Weekly Comment - September 17, 2020

Sep 17, 2020 | Nick Foglietta


Don’t be the “short stack” trying to call the “tall stack.”

Bottoms are Events, Tops are Processes

The title of this short editorial is an old Wall Street adage, which refers to the processes of making a bottom and top in the stock market.

The stock market tends to drop sharply, at the end of a decline and then bottom on a swing to BULLISH internals. Tops take time to make tempting investors to buy the dip but never really giving the returns associated with the preceding BULL market any longer. We may be in this process now.

Financial markets were relatively sideways since last writing to you. Interest rates are locked flat, and stocks have tried to short-term bottom and bounce. Breadth for stock markets improved quite nicely since last week.

Let’s look at a couple of three month charts.

The first chart is the S&P 500 index. The decline seen is mainly caused by technology correcting. I am watching to see how this chart behaves in front of the US election now less than 50 days away.

The next chart shows our Canadian stock index. Similar shape and similar cause for decline.

Gold bullion prices remain range bound in US dollars. There is an easily visible floor at $1,900 for gold.

The only chart that caught my eye this week was “broad money growth” in the US.

That is a 55 year time frame featured in the chart. Broad money growth (liquidity) has come right back into normal levels in the past four weeks.

We now are going to get to test the theory:

Are asset prices elevated because of broad money printing and government hand out programs?

If the answer is yes to that question, I expect stock market to have a meaningful pullback here.

If no, then stock markets will continue to work their way forward into the US election.

As stated in the Tri-Annual Review “Harvest Time,” investors should be extra careful with higher risk positions as the present BULL market shows its age.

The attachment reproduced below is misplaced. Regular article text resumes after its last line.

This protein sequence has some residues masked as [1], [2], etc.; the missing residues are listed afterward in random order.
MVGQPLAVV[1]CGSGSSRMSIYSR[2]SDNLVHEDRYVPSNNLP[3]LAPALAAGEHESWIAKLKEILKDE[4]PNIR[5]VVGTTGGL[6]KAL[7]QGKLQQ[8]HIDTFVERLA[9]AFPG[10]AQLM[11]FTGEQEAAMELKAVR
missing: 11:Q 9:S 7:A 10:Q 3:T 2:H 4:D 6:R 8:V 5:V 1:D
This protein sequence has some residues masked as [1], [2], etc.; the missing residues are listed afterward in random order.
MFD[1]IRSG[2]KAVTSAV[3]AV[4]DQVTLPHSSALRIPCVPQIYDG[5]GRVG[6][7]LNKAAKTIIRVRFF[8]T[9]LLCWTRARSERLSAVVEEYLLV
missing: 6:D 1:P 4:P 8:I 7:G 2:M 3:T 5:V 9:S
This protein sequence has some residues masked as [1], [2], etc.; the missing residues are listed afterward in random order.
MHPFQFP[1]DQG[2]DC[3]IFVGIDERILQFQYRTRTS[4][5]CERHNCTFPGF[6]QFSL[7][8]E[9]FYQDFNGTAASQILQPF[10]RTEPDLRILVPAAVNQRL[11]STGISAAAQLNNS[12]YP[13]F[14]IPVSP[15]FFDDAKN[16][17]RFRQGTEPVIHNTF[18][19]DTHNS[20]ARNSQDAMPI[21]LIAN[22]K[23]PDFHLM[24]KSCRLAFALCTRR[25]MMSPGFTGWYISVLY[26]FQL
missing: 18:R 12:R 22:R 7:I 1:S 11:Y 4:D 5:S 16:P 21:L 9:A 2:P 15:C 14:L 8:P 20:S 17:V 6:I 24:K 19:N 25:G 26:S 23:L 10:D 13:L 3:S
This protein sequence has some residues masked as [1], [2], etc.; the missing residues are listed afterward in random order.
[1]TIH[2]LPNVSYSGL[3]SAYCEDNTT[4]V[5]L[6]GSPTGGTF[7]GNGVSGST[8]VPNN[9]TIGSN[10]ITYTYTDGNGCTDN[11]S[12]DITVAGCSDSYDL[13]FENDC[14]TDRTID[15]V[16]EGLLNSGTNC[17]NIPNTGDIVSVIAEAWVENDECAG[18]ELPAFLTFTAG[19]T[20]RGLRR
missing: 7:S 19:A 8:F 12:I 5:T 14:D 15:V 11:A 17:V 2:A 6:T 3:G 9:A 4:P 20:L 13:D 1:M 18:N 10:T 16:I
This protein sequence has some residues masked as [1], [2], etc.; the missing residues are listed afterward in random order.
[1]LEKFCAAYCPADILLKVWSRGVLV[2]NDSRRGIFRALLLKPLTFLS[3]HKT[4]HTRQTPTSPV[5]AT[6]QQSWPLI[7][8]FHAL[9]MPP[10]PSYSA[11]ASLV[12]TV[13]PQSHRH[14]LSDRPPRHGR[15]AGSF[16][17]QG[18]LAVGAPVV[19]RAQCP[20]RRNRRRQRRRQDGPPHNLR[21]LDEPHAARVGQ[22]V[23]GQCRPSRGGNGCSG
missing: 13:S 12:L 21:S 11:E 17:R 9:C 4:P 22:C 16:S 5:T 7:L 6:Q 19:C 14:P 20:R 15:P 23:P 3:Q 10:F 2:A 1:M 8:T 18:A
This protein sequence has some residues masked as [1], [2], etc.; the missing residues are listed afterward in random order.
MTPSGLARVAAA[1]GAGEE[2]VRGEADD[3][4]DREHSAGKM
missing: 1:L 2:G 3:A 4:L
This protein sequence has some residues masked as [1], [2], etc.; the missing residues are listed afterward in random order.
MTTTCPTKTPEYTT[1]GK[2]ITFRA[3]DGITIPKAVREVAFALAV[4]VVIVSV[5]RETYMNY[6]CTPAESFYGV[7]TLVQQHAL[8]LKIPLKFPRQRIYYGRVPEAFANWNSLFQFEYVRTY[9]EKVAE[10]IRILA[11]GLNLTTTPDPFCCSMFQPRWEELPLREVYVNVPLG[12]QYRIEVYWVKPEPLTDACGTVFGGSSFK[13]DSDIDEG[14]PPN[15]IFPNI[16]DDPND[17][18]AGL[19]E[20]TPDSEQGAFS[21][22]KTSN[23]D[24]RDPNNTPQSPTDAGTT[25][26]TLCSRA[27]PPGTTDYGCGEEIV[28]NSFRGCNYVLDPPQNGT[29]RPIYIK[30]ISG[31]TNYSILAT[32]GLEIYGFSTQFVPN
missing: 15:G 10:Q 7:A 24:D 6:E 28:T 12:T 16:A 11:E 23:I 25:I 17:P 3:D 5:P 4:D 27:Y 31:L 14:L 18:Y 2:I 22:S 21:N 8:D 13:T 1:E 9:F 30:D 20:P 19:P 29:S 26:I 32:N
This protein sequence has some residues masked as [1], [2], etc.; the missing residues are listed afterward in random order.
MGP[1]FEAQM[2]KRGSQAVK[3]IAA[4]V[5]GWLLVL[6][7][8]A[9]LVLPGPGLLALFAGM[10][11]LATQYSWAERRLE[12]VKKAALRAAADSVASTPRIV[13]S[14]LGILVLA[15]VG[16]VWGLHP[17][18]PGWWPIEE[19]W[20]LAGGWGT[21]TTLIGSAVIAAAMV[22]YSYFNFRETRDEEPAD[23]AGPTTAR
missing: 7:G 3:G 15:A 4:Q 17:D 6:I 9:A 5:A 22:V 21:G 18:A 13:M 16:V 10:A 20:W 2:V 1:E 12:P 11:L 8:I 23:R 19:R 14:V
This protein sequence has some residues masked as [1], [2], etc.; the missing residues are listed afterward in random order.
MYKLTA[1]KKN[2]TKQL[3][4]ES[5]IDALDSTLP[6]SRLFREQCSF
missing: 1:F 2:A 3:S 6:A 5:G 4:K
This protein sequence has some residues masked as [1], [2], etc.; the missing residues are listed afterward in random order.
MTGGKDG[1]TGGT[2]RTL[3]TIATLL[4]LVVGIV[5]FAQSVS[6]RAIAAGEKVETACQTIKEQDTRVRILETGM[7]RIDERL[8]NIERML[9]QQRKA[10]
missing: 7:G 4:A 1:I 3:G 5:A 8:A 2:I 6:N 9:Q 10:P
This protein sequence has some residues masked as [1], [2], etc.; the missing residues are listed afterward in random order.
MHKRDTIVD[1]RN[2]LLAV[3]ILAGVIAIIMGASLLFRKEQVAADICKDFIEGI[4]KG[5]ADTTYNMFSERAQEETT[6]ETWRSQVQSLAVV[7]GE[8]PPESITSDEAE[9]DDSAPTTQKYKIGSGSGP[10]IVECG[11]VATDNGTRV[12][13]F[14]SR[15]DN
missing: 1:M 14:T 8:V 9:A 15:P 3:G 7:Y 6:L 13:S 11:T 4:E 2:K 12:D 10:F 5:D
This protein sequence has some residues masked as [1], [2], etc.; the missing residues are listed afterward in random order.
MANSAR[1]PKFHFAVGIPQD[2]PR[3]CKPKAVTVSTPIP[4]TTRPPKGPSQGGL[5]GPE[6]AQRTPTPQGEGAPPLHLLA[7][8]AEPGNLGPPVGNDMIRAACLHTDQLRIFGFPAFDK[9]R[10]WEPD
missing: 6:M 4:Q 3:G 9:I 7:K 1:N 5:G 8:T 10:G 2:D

Here is another interesting anomaly to consider:

Pro-Shares Ultra Pro QQQ (TQQQ), which mimics the NASDAQ but leveraged 3x daily exposure, collected $1.5 billion more in assets last week. That was the largest increase since 2010. But the QQQ, non-leveraged NASDAQ proxy lost $4.8 billion, the most in 20 years.”

H/T – Peter Boockvar

That is one of the strongest indicators of sentiment I have ever seen.

The confidence to speculate with triple leverage at record highs, but investors taking down investment exposure at a record rate.

This is going to be a short comment. If I don’t have lots to say I don’t want to waste your time reading my musings.

Let me end with what I thought was a great way to sum up “the central bankers’ bluff”: H/T Santiago Capital

“QE (quantitative easing) is largely a bluff by the Fed because they are only holding a pair of 5s. But they also have the biggest stack at the table so players must take notice. Banks are experienced and know they are bluffing. As such, they call by not lending money out easily and buying bonds even with ridiculously low yields. The public folds and buys equities and inflation linked securities.

In poker parlance, that is a pretty solid summary. It also describes my own personal biases as one who “folded to buy inflation.” But my “ace in the hole,” is that I am not a true believer in Fed rhetoric.

I will tactically exit this market on any technical weakness. Don’t be the “short stack” trying to call the “tall stack.” Play each hand as it is dealt, but know you can always pick up your chips and walk away from the table.

Have a great week and reach out if you'd like a call.